"The greatest impact of the Internet on the recruiting world has been to shorten cycle times," said Butler, the former director of worldwide staffing at Applied Materials. "In the late '80s and early '90s, if you wanted to reach someone you had to do it by phone, mail or fax. The technology has turned over so dramatically in the last decade. Now you just drop a text document into an e-mail and the guy's got a signed offer on his computer."
On the other hand, Butler is far more skeptical of other tassels that human resources software companies try to pitch. He's particularly unimpressed with online prequalification programs ("the level of complexity that you can get is minimal," he said) and other tools that jack up the price of packages.
Staffing budgets could be a fair bit leaner, in Butler's view, if only hiring managers asked the following question of their technology: "It's a nice bell, but does it make any noise?"
To be sure, said Weis at the Association of Internet Recruiters, some companies have taken their staffing needs to the Web because they think they have to. But that's not the case for most. "I don't think they're spending money just to follow the leader. I think they're spending money because they're getting the results," he said.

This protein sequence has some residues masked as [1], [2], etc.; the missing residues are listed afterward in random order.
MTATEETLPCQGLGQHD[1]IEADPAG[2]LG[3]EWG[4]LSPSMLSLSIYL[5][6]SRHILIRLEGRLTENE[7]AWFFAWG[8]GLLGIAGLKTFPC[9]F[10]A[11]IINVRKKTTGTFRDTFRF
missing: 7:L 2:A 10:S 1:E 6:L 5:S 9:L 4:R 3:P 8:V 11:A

From Weis' perspective, the Internet and recruiting "is a match that needs to be made." Despite the slowdown, few dispute that the early 2000s are so far seeing a continuation of last decade's buyer's market in high-tech employment. And that trend has created a savvier population of workers.
At the same time, he said, the flowering of the Web has given companies a place to market themselves both to customers and, as a sideline, to prospective employees. One need only go to the "work at" pages of any Fortune 500 company to see how eager these businesses are to differentiate their lunch rooms from those of their competitors.